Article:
Somerville is considering expanding the right to vote in municipal elections to residents as young as 16 years old and non-citizens in an effort to increase electoral participation, the city announced in an Oct. 17 press release.
The policy considerations follow two of the recommendations Somerville’s Clean and Open Elections Task Force, a nine-person council of city officials, elections researchers and community members convened by Mayor Joseph Curtatone to study ways to improve the city electoral processes. The Task Force released its final report on Oct. 5.
According to the report, the Task Force’s three goals were to increase turnout, make candidate participation easier and increase election openness and transparency.
According to Josh Rosmarin, a member of the Task Force who works for the Analyst Institute, an organization focused on increasing voter turnout, much of the report was based both on what other cities have done and on academic research, rather than untested measures.
For example, the report examines the Maryland cities of Takoma Park and Hyattsville, both of which lowered the voting age in city elections to 16. According to the report, Takoma Park has also allowed non-citizens to vote since 1992.
However, Rosmarin noted that the two recommendations currently being considered by Somerville are grounded largely in moral arguments despite the report’s inclusion of specific case studies to support them. In summarizing these arguments, Rosmarin explained that younger citizens and non-citizens contribute to, live in and are affected by the decisions the local government makes — a sentiment echoed in the report.
“These suffrage rights expansions would advance basic justice in our city by substantially increasing the number of Somervillians who could participate in municipal elections,” the report states.
Curtatone also advanced his own arguments in favor of the expansion of suffrage rights in the city’s Oct. 17 press release.
“We have teenagers whom our courts consider adults, yet they are told they are too young for the voting booth,” he said. “And we have dedicated parents and engaged neighbors who, because they lack citizenship at the national level, can’t vote at the local level. I’d argue our community will be stronger when our youth learn early that it matters if they participate, when all our parents have a voice and when all our neighbors are heard.”
Ward 3 Alderman Ben Ewen-Campen noted that, although he wishes to see the proposals currently being considered by Somerville to be implemented, allowing non-citizens to vote could be difficult, since it would require separate ballots that do not include state and national elections.
The report also states that its mission is especially important in light of increased voter turnout and political participation following the 2016 election, a sentiment echoed by Ewen-Campen, who added that voter participation is typically lower in municipal elections.
“We need to do everything we can to get everyone involved, and basically, there’s kind of a disconnect between voter engagement around national big scope issues and local issues,” he said.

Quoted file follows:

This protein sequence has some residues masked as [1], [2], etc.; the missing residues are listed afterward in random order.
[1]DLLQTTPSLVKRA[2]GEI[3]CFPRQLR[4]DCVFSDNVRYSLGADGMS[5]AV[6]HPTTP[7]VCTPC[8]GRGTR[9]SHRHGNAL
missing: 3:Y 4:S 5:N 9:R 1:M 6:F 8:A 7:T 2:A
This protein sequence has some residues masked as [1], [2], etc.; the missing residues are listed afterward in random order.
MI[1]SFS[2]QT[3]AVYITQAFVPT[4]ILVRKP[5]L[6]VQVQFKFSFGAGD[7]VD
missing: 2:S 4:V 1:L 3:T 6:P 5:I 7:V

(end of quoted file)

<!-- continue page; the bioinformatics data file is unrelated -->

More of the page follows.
In the city’s press release, Curtatone noted that the Task Force report is a critical response to nationwide efforts to limit voting rights.
“In a time when voting rights protections are declining and voter suppression is often going unchecked, their proposals for expanding democratic participation at the local level deserve serious consideration — and action,” he said.
The press release also notes that lowering the voting age and expanding suffrage to non-citizens would ultimately require the permission of the Massachusetts State Legislature, either by changes to Massachusetts General Law or via the acceptance of home rule petitions that would grant Somerville jurisdiction over the issue.
Home rule petitions must be drafted by the mayor and approved by the Board of Aldermen, according to Jackie Rossetti, deputy director of communications for the City of Somerville. From there, both the Massachusetts State House and Senate must approve the petition for review by the governor.
“The entire process can take several months to a year,” Rossetti told the Daily in an email.
She added that the significant time needed to approve home rule petitions partially explains why these two proposals are the first to be considered.
Ewen-Campen said the Board of Aldermen has received a home rule petition for consideration but will most likely not begin discussing it before next year.
Expansion of voting rights for non-citizens and individuals under 18 years old comprise just two of the 16 policies advocated by the Task Force. The report also considers whether holding municipal elections at the same time as state elections would be effective in increasing participation and cites several cities in California where voter participation increased after implementing similar measures. Research on the subject claims that such a policy could as much as double voter participation, according to the report.
The Task Force also suggested relocating polling locations to “ensure that all voters feel safe and welcome,” citing previous polling locations in police stations and religious institutions.
“If you’re a person of color … or someone who has a background who has personally been dealing with structural racism, you could very legitimately have some [reservations] about going to a police station to cast your vote through no fault of your own,” Rosmarin said.
The report acknowledges that though there is little literature on whether moving polling places would change voter turnout, the value of allowing voters to feel safe is worth the change.